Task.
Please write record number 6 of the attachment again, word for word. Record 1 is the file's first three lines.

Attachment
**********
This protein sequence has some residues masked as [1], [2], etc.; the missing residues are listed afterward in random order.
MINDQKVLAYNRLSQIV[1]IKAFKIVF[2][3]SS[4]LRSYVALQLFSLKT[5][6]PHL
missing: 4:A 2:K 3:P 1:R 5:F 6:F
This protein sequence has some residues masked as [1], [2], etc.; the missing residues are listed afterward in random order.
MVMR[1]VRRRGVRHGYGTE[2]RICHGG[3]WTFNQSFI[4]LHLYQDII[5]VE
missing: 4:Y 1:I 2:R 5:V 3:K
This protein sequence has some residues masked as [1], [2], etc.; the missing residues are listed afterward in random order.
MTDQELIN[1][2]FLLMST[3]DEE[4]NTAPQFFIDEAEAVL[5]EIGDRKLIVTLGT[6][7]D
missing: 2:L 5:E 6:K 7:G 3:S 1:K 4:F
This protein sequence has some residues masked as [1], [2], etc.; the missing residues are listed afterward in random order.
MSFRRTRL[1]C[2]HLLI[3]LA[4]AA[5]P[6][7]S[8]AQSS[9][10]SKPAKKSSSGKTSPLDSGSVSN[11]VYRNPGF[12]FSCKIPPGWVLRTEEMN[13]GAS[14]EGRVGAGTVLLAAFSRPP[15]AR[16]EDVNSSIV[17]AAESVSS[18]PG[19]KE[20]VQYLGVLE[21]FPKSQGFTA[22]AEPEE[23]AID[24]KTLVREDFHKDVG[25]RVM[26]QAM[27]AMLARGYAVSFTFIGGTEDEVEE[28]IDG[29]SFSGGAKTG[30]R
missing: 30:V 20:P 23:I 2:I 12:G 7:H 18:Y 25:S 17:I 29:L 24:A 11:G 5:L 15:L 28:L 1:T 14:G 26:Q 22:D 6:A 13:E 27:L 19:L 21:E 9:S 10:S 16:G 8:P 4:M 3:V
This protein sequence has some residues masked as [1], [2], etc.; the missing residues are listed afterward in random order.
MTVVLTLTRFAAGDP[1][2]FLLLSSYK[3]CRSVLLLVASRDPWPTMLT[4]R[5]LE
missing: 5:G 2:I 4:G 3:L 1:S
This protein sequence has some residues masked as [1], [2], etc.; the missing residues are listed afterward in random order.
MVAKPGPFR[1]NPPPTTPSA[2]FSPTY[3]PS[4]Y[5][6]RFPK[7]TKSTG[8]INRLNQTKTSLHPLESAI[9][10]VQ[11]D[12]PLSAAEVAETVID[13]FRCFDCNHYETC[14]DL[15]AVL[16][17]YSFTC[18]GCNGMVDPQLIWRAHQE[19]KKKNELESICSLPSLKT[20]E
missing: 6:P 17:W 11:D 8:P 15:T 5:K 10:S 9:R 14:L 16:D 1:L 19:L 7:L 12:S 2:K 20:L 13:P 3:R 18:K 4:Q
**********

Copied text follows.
This protein sequence has some residues masked as [1], [2], etc.; the missing residues are listed afterward in random order.
MVAKPGPFR[1]NPPPTTPSA[2]FSPTY[3]PS[4]Y[5][6]RFPK[7]TKSTG[8]INRLNQTKTSLHPLESAI[9][10]VQ[11]D[12]PLSAAEVAETVID[13]FRCFDCNHYETC[14]DL[15]AVL[16][17]YSFTC[18]GCNGMVDPQLIWRAHQE[19]KKKNELESICSLPSLKT[20]E
missing: 6:P 17:W 11:D 8:P 15:T 5:K 10:S 9:R 14:L 16:D 1:L 19:L 7:L 12:S 2:K 20:L 13:P 3:R 18:K 4:Q